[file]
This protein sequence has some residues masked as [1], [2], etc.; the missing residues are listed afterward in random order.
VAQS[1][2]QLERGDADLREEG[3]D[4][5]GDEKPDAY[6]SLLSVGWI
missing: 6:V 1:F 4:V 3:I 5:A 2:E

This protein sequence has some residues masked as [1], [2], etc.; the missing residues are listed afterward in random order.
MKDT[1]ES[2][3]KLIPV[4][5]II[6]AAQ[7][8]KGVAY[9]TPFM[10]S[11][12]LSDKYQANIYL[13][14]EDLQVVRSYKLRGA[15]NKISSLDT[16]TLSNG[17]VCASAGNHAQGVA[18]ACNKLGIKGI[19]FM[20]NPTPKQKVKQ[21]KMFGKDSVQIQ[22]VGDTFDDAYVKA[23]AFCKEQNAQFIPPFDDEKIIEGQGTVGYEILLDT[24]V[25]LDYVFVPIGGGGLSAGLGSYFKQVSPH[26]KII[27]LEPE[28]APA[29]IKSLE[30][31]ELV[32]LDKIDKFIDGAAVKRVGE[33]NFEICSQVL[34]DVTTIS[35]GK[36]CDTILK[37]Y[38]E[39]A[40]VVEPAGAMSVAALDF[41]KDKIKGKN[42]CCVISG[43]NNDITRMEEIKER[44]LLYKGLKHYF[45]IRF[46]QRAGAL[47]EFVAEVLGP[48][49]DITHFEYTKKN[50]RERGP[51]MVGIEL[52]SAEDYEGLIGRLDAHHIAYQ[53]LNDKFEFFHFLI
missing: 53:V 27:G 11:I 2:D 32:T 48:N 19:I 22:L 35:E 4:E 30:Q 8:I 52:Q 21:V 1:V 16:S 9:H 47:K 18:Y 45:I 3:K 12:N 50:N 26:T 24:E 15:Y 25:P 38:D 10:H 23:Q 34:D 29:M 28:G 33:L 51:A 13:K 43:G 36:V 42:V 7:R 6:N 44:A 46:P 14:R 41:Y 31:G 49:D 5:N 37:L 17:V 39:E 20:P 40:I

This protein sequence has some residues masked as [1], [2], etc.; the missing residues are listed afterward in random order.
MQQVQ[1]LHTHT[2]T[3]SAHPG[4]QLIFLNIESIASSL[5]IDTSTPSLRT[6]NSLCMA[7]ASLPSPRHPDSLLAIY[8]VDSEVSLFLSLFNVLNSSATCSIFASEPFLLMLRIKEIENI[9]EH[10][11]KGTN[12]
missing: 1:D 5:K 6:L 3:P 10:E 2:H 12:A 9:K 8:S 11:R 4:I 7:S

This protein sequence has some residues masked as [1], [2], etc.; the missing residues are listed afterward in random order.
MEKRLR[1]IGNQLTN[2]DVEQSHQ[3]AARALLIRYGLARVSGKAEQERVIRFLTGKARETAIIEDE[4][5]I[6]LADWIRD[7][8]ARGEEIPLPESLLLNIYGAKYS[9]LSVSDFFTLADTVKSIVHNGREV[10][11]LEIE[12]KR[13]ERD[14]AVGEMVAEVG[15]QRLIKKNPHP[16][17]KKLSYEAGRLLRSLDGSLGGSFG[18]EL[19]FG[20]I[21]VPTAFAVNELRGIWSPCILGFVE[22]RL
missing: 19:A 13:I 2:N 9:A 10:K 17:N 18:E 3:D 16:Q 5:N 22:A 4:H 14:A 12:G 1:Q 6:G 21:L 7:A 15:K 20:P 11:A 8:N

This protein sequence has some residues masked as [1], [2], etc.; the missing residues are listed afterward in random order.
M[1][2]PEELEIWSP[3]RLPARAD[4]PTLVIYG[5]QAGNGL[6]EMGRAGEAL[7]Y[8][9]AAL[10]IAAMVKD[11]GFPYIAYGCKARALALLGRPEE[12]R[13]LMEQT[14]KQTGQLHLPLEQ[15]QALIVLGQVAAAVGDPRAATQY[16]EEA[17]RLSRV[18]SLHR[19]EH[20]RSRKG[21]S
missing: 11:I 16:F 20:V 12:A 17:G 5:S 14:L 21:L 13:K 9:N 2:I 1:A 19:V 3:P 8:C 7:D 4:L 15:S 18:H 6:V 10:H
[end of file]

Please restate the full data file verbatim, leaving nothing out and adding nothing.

This protein sequence has some residues masked as [1], [2], etc.; the missing residues are listed afterward in random order.
VAQS[1][2]QLERGDADLREEG[3]D[4][5]GDEKPDAY[6]SLLSVGWI
missing: 6:V 1:F 4:V 3:I 5:A 2:E

This protein sequence has some residues masked as [1], [2], etc.; the missing residues are listed afterward in random order.
MKDT[1]ES[2][3]KLIPV[4][5]II[6]AAQ[7][8]KGVAY[9]TPFM[10]S[11][12]LSDKYQANIYL[13][14]EDLQVVRSYKLRGA[15]NKISSLDT[16]TLSNG[17]VCASAGNHAQGVA[18]ACNKLGIKGI[19]FM[20]NPTPKQKVKQ[21]KMFGKDSVQIQ[22]VGDTFDDAYVKA[23]AFCKEQNAQFIPPFDDEKIIEGQGTVGYEILLDT[24]V[25]LDYVFVPIGGGGLSAGLGSYFKQVSPH[26]KII[27]LEPE[28]APA[29]IKSLE[30][31]ELV[32]LDKIDKFIDGAAVKRVGE[33]NFEICSQVL[34]DVTTIS[35]GK[36]CDTILK[37]Y[38]E[39]A[40]VVEPAGAMSVAALDF[41]KDKIKGKN[42]CCVISG[43]NNDITRMEEIKER[44]LLYKGLKHYF[45]IRF[46]QRAGAL[47]EFVAEVLGP[48][49]DITHFEYTKKN[50]RERGP[51]MVGIEL[52]SAEDYEGLIGRLDAHHIAYQ[53]LNDKFEFFHFLI
missing: 53:V 27:G 11:I 2:D 32:T 48:N 19:I 22:L 35:E 4:E 30:Q 8:I 52:Q 21:V 1:V 16:S 9:H 47:K 18:Y 45:I 3:K 12:N 50:N 26:T 24:E 15:Y 25:P 38:D 10:H 23:Q 34:D 29:M 28:G 33:L 51:A 13:K 43:G 36:V 42:V 7:R 6:N 44:A 46:P 14:R 41:Y 31:G 49:D 5:N 37:L 17:V 39:E 20:P 40:I

This protein sequence has some residues masked as [1], [2], etc.; the missing residues are listed afterward in random order.
MQQVQ[1]LHTHT[2]T[3]SAHPG[4]QLIFLNIESIASSL[5]IDTSTPSLRT[6]NSLCMA[7]ASLPSPRHPDSLLAIY[8]VDSEVSLFLSLFNVLNSSATCSIFASEPFLLMLRIKEIENI[9]EH[10][11]KGTN[12]
missing: 1:D 5:K 6:L 3:P 10:E 2:H 12:A 9:K 8:S 11:R 4:I 7:S

This protein sequence has some residues masked as [1], [2], etc.; the missing residues are listed afterward in random order.
MEKRLR[1]IGNQLTN[2]DVEQSHQ[3]AARALLIRYGLARVSGKAEQERVIRFLTGKARETAIIEDE[4][5]I[6]LADWIRD[7][8]ARGEEIPLPESLLLNIYGAKYS[9]LSVSDFFTLADTVKSIVHNGREV[10][11]LEIE[12]KR[13]ERD[14]AVGEMVAEVG[15]QRLIKKNPHP[16][17]KKLSYEAGRLLRSLDGSLGGSFG[18]EL[19]FG[20]I[21]VPTAFAVNELRGIWSPCILGFVE[22]RL
missing: 19:A 13:I 2:N 9:A 10:K 17:N 18:E 3:D 16:Q 5:N 22:A 4:H 14:A 12:G 1:Q 6:G 21:L 7:A 15:K 20:P 11:A 8:N

This protein sequence has some residues masked as [1], [2], etc.; the missing residues are listed afterward in random order.
M[1][2]PEELEIWSP[3]RLPARAD[4]PTLVIYG[5]QAGNGL[6]EMGRAGEAL[7]Y[8][9]AAL[10]IAAMVKD[11]GFPYIAYGCKARALALLGRPEE[12]R[13]LMEQT[14]KQTGQLHLPLEQ[15]QALIVLGQVAAAVGDPRAATQY[16]EEA[17]RLSRV[18]SLHR[19]EH[20]RSRKG[21]S
missing: 11:I 16:F 20:V 12:A 17:G 5:S 14:L 21:L 13:K 9:N 2:I 1:A 19:V 3:P 8:C 7:D 4:L 15:S 18:H 6:V 10:H